We survived Disneyland...again.
Growing up, I went to Disneyland exactly two times: Once as an unknowing baby and once as a angsty teenager. I had no idea that I'd grow up and marry a woman who'd convince me to go to Disneyland four times in eight years.
This was probably our best California trip so far (and hopefully the last for a long time).
We started out at Seal Beach.
Pro traveling tip: If you want the beach to yourself, go at 2 p.m. on weekday afternoon.
Parenting tip: If it's only 65 degrees on the beach, it's freezing in the water. But luckily kids don't care.
Even at the happiest place on Earth, our fear is always that our kids will choose to have a lousy time.
Despite the look of this look of disdain from Curtis, he actually had a really good time.
I was most worried about Tate. When we went to Lagoon two months ago, he refused to go on any rides for the first eight hours of our ten-hour-visit. But other than one meltdown in the Toy Story Mania line, where he was hitting Traci, scratching Paige, and headbutting me, Tate did just fine.
This trip also marked Curtis' first foray into big roller coasters. I love the look of fear on his face on Space Mountain. Tate, the littlest guy on the ride, is as happy as could be.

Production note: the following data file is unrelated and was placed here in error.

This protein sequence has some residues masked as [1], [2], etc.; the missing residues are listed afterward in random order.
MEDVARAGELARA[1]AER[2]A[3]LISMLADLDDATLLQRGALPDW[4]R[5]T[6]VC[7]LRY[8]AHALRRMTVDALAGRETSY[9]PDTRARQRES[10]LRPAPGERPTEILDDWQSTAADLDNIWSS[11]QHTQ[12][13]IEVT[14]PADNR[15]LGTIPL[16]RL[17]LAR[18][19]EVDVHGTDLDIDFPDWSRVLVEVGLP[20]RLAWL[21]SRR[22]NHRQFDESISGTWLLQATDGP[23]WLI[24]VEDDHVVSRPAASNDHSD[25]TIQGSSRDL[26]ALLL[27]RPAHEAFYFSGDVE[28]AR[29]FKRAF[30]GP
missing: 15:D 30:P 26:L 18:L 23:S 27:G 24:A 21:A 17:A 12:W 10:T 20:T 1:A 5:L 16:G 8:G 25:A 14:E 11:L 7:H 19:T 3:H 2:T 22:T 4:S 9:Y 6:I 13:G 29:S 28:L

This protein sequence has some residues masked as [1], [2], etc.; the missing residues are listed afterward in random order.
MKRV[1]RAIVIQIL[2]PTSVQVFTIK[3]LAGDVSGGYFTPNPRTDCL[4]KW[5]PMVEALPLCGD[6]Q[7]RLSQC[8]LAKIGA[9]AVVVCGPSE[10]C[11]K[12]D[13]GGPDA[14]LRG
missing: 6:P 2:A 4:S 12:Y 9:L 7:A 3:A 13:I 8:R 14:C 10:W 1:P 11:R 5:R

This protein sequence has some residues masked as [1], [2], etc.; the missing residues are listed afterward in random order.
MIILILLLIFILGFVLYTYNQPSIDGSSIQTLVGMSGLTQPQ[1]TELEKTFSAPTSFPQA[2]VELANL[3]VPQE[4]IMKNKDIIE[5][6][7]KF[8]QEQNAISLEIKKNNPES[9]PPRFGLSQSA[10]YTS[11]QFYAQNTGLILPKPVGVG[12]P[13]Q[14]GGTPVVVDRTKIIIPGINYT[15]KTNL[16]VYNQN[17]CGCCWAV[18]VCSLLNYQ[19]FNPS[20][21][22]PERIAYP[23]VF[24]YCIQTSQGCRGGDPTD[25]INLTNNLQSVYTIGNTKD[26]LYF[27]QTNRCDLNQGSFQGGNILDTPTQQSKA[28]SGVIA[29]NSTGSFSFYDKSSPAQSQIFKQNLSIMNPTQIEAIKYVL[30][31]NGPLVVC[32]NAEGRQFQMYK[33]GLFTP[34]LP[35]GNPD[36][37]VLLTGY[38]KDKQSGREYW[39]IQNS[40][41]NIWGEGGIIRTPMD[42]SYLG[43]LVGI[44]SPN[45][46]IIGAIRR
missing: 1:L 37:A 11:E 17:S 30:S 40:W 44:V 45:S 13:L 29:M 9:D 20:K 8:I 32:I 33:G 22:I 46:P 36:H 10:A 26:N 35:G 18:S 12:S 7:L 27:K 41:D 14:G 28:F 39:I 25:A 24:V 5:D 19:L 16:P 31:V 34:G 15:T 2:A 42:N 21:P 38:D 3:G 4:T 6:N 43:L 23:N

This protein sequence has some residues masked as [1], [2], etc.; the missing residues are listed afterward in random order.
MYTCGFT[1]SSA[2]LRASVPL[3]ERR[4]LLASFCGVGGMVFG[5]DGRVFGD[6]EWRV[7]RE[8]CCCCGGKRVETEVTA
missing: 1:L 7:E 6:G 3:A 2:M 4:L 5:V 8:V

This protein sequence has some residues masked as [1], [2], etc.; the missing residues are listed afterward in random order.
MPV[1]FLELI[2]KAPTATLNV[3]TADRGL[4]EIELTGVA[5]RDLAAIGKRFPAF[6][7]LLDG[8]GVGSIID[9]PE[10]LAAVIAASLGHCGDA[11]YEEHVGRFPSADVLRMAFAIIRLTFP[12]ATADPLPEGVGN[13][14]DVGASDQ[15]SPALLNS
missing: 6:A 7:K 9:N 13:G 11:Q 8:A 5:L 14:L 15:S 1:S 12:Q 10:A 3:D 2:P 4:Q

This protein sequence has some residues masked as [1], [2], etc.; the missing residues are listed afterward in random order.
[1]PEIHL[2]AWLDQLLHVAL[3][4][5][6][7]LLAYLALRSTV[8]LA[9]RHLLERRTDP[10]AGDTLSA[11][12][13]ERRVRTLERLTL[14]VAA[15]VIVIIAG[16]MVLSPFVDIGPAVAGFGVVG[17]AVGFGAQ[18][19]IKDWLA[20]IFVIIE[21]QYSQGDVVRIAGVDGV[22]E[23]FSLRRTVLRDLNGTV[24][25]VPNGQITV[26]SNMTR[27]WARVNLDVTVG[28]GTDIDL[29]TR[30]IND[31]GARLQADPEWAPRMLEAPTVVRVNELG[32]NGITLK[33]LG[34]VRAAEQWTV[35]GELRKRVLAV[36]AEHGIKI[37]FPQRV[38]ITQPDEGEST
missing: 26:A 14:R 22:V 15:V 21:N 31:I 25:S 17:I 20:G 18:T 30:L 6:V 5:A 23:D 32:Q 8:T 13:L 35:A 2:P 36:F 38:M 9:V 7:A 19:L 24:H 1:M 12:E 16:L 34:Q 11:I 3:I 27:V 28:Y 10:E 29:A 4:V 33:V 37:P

Paige ruled the park, riding everything and conquering any fear of the scary ones, including California Screamin' (which she loved) and the Tower of Terror (which she hated).
My trusty Fitbit informed that we walked 12 miles the first day. Tate opted for the stroller.
After two days at Disneyland, we headed to Universal Studios. The 35 miles from Anaheim to Universal Studios in Hollywood took an hour and 15 minutes.
Paige's favorite part of Universal was Harry Potter land.
I had a different favorite. (Simpsons land was kind of what my dreams are like.)
Best. Family portrait. Ever.
After a good day in the park, we had to brave the drive home. Thanks to two wrecks, combined with Friday night congestion, the 75-minute commute had ballooned to two hours and 15 minutes. After sitting on the freeway for a half hour or so, Siri offered a ray of hope: I have found a route that will save you 18 minutes, she intoned. We took it.
Siri guided us off the freeway and led us on a winding path through who knows where. In two miles, turn right. We did. In 600 feet, turn left. We did. And on and on through the labyrinth of the Los Angeles suburbs. It was maddening. Traci was a powerless navigator. I was a grumpy driver. Tate slept peacefully in his booster seat. When we finally made it to the last turn, the one that would lead to the big short cut, we saw another sign: Road closed.
When we made it back to the hotel, we all fell into the bed, exhausted. We'd walked more than 30 miles in three days.
It was a good trip. As our kids get older, it gets tougher to find things all three of them want to do. One wants to go on the big rides, but the others don't. One wants to go on the kid rides, but the others are too big. One is just grumpy all the time.
But this time around we basically did all the rides together as a family (probably to the lifelong traumatization of Tate; that Jurassic Park ride at Universal is pretty scary) and everyone had a good time.
Maybe we can go back to Disneyland after all.